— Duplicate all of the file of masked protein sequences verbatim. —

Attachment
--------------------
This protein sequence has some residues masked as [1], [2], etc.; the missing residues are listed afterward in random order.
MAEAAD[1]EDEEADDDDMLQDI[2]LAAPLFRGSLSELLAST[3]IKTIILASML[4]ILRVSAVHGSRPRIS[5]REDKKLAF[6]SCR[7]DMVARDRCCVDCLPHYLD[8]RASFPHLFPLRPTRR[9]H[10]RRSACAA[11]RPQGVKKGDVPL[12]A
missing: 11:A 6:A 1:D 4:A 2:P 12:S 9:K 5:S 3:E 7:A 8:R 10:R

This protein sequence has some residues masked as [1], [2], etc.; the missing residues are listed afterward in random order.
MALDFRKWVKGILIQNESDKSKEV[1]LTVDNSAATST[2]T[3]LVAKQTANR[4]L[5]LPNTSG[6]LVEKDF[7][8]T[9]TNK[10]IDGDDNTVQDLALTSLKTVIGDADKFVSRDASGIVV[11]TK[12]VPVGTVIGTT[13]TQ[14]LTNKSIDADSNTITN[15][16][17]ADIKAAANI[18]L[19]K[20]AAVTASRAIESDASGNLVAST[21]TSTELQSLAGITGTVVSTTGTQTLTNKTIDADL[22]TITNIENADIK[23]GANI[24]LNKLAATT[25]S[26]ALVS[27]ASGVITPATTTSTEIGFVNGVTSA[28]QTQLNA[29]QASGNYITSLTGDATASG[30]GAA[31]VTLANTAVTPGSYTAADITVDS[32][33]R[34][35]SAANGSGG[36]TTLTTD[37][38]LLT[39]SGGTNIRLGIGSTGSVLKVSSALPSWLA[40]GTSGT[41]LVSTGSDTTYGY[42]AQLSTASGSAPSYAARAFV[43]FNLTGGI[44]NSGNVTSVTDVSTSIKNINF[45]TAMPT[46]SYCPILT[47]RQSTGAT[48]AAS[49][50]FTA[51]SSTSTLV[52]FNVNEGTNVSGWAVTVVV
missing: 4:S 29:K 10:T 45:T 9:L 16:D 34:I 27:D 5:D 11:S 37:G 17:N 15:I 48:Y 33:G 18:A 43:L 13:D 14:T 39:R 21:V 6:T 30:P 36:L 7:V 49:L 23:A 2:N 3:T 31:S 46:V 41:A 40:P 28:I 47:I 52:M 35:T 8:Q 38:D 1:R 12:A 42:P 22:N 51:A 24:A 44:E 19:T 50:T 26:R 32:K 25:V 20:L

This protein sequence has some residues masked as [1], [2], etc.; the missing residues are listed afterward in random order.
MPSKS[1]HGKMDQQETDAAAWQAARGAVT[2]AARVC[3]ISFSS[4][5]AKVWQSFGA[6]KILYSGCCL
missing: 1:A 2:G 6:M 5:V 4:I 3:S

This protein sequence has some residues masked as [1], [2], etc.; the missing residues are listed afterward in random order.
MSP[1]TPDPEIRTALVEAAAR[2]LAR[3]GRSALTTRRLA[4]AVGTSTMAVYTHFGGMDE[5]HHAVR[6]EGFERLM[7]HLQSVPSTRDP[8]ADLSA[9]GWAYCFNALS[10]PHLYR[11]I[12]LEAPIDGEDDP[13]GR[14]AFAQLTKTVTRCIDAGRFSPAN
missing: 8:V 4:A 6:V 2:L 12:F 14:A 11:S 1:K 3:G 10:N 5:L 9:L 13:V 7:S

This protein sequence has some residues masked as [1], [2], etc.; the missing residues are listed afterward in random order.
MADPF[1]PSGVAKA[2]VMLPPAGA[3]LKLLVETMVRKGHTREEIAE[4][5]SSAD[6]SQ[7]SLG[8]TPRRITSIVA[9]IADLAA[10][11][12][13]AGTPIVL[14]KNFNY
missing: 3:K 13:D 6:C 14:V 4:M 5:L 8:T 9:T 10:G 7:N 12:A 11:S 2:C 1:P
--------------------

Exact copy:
This protein sequence has some residues masked as [1], [2], etc.; the missing residues are listed afterward in random order.
MAEAAD[1]EDEEADDDDMLQDI[2]LAAPLFRGSLSELLAST[3]IKTIILASML[4]ILRVSAVHGSRPRIS[5]REDKKLAF[6]SCR[7]DMVARDRCCVDCLPHYLD[8]RASFPHLFPLRPTRR[9]H[10]RRSACAA[11]RPQGVKKGDVPL[12]A
missing: 11:A 6:A 1:D 4:A 2:P 12:S 9:K 5:S 3:E 7:A 8:R 10:R

This protein sequence has some residues masked as [1], [2], etc.; the missing residues are listed afterward in random order.
MALDFRKWVKGILIQNESDKSKEV[1]LTVDNSAATST[2]T[3]LVAKQTANR[4]L[5]LPNTSG[6]LVEKDF[7][8]T[9]TNK[10]IDGDDNTVQDLALTSLKTVIGDADKFVSRDASGIVV[11]TK[12]VPVGTVIGTT[13]TQ[14]LTNKSIDADSNTITN[15][16][17]ADIKAAANI[18]L[19]K[20]AAVTASRAIESDASGNLVAST[21]TSTELQSLAGITGTVVSTTGTQTLTNKTIDADL[22]TITNIENADIK[23]GANI[24]LNKLAATT[25]S[26]ALVS[27]ASGVITPATTTSTEIGFVNGVTSA[28]QTQLNA[29]QASGNYITSLTGDATASG[30]GAA[31]VTLANTAVTPGSYTAADITVDS[32][33]R[34][35]SAANGSGG[36]TTLTTD[37][38]LLT[39]SGGTNIRLGIGSTGSVLKVSSALPSWLA[40]GTSGT[41]LVSTGSDTTYGY[42]AQLSTASGSAPSYAARAFV[43]FNLTGGI[44]NSGNVTSVTDVSTSIKNINF[45]TAMPT[46]SYCPILT[47]RQSTGAT[48]AAS[49][50]FTA[51]SSTSTLV[52]FNVNEGTNVSGWAVTVVV
missing: 4:S 29:K 10:T 45:T 9:L 16:D 34:I 27:D 5:D 11:S 37:G 17:N 15:I 48:Y 33:G 18:A 43:L 13:D 14:T 39:R 21:V 6:T 30:P 36:L 7:V 49:L 23:A 2:N 3:T 31:S 46:V 41:A 40:P 28:I 47:I 52:M 35:T 8:Q 38:D 1:R 12:A 42:P 22:N 51:A 24:A 44:E 19:T 50:T 26:R 32:K 25:V 20:L

This protein sequence has some residues masked as [1], [2], etc.; the missing residues are listed afterward in random order.
MPSKS[1]HGKMDQQETDAAAWQAARGAVT[2]AARVC[3]ISFSS[4][5]AKVWQSFGA[6]KILYSGCCL
missing: 1:A 2:G 6:M 5:V 4:I 3:S

This protein sequence has some residues masked as [1], [2], etc.; the missing residues are listed afterward in random order.
MSP[1]TPDPEIRTALVEAAAR[2]LAR[3]GRSALTTRRLA[4]AVGTSTMAVYTHFGGMDE[5]HHAVR[6]EGFERLM[7]HLQSVPSTRDP[8]ADLSA[9]GWAYCFNALS[10]PHLYR[11]I[12]LEAPIDGEDDP[13]GR[14]AFAQLTKTVTRCIDAGRFSPAN
missing: 8:V 4:A 6:V 2:L 12:F 14:A 11:S 1:K 3:G 10:N 5:L 9:L 13:V 7:S

This protein sequence has some residues masked as [1], [2], etc.; the missing residues are listed afterward in random order.
MADPF[1]PSGVAKA[2]VMLPPAGA[3]LKLLVETMVRKGHTREEIAE[4][5]SSAD[6]SQ[7]SLG[8]TPRRITSIVA[9]IADLAA[10][11][12][13]AGTPIVL[14]KNFNY
missing: 3:K 13:D 6:C 14:V 4:M 5:L 8:T 9:T 10:G 7:N 12:A 11:S 2:C 1:P